The governor is informed by his Adjutant that an injured young rider has come as a messenger from the capital, bringing him confidential papers. He neglects his responsibility to see him and after waiting in vain the messenger mutters a curse and leaves. We are not surprised when we learn that the plotting against the Governor by The Fat Prince happened in the capital therefore we can guess that the messenger comes to warn him. Eventually, the governor loses his life.
It is strange that the Governor refuses to talk to the wounded Rider when he appears again but prefers to confer with the architects. The Adjutant says of him, “The governor does not wish to receive military news before dinner- especially if it’s depressing (pg 19). Because of his irresponsibility in choosing his priorities, he is caught unawares and is beheaded. That is why the singer laments over the blindness of the great who, “...........go their ways like gods....sure of hired fists. Trusting in their power. But long is not forever.” (pg 20)
It is the height of irresponsibility when Natella Abashwili takes her time choosing the dresses and shoes to carry. She finally leaves and forgets her child whom she had directed to be laid on the floor. She is busy rummaging through clothing when the Adjutant is busy pleading that they should run for their lives. She does not care about the many people she is exposing to danger by her delay, Maro, a servant, realizes that, only beasts can leave children behind. She says, “They left it behind, the beasts” (pg 26)
Lavrenti, Grusha’s brother, is irresponsible and neglects her when he fails to look after her. He marries her off to a total stranger and “a dying man” it becomes a double tragedy when Jussup does not die and Grusha does not know what to do with a total stranger who is unaware of her plight and yet she cannot marry her lover Simon. As an older brother of Grusha, Lavrenti fails in his responsibility to support her.
The monk hired to officiate the wedding is irresponsible. He agrees to join a girl to “a dying man.” We are surprised that, the monk, a man who should be a role model is upholding morals in a society is called from a tavern. He is drunk.
DECEIT, RELIGIOUSITY AND HYPOCRISY
Religion refers to having or showing belief in and reverence for a deity on the other hand hypocrisy is deception by pretending to entertain on set of intentions while acting under the influence of another. In “The Caucasian Chalk Circle” cases of religious hypocrisy are common.
Act one of the play begins with Governor Georgi Abashwili going for Easter mass. He is accompanied by his wife Natella, and Michael, their child. Although he would like to pass as a devoted Christian, his regime has oppressed the people it serves. As they enter the church, beggars and petitioners cry over all sorts of problems that bespeaks of a people who have been living in an oppressive regime. They lament, “Mercy! Mercy, your Grace! The taxes are too high. –I lost my leg in the Persian war....The child is starving in my arms....the water inspector takes bribes...... (pg 14)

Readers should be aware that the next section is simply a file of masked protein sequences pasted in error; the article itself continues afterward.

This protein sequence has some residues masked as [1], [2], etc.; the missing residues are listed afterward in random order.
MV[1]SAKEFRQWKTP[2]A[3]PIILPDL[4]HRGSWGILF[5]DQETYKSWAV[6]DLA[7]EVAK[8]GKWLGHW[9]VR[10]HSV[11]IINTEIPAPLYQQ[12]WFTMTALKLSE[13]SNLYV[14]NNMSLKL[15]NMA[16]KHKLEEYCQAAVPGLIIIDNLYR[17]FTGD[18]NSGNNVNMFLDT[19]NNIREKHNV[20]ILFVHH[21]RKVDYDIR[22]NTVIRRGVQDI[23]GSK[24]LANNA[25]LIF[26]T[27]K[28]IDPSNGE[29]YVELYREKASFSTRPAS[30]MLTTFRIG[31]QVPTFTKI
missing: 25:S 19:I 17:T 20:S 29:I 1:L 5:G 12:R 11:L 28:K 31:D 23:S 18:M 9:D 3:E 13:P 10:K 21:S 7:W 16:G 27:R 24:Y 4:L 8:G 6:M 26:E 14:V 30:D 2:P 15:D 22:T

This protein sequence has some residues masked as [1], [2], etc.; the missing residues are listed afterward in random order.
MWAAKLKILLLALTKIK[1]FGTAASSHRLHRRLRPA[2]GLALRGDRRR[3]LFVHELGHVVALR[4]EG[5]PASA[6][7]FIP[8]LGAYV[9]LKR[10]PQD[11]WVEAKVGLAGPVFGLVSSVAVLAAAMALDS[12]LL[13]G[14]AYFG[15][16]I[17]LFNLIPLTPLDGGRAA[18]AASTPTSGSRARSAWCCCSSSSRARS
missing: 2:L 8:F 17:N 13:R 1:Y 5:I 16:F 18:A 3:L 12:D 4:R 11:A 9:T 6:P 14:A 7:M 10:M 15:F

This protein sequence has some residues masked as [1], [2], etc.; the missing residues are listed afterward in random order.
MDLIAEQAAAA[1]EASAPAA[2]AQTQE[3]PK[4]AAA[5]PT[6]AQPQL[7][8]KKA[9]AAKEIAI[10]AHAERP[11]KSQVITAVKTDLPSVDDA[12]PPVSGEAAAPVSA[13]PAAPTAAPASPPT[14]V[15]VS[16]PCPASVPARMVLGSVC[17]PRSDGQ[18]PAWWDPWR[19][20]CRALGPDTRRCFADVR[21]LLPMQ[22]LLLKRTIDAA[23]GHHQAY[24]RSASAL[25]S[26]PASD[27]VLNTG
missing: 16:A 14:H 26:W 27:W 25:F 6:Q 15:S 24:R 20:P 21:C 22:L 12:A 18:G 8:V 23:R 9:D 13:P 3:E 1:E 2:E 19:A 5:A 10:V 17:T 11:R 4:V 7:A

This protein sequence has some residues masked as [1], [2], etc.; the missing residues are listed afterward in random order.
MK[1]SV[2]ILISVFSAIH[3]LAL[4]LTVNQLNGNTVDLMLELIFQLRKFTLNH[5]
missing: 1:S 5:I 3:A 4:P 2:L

As for the Fat Prince, hypocrisy reigns supreme. He attends church, wishes the Governor a happy Easter Sunday and bows before Michael. He tickles the child after commenting, “I love a gay sky.....little Michael is a Governor from head to foot!” (pg 15). He also tells the governor there is good news after so much bad. This is total deception that he is loyal to the Governor’s family. Plans to behead the Governor and end Michael’s life are already in place. While he directs the soldier to fasten the Governor’s head in the middle, he displays his hypocrisy when he says, “This morning at the church....Abashwili...I love a gay sky....prefer the lightning that comes out of a gay sky.” (pg 28)
The Monk who is supposed to be religiously inclined is portrayed as hypocritical. He presides over the wedding between Jussup and Grusha while drunk. He is found in the tavern (perhaps taking alcohol) by Grusha;s mother-in-law who threatens to expose him. He is also paid to do the same. Even when Jussup fails to take the vows and instead his mother does it on his behalf, he goes hiding and he has to be looked for by the mother-in-law. Being a religious person, his character should be beyond reproach.
It smacks of religious hypocrisy for Jussup to go through the rigorous of a wedding, a much valued religious ceremony, yet he knows he is pretending to be a dying man. Grusha is hypocritical because she is not committed to the marriage as she does it for own expediency.
The mourners are also hypocritical. They gobble down the cake without being seriously mournful. They seem to expectantly look forward to the death of Jussup. They are sincerely not sad, only greedily wolfing down the funeral cakes.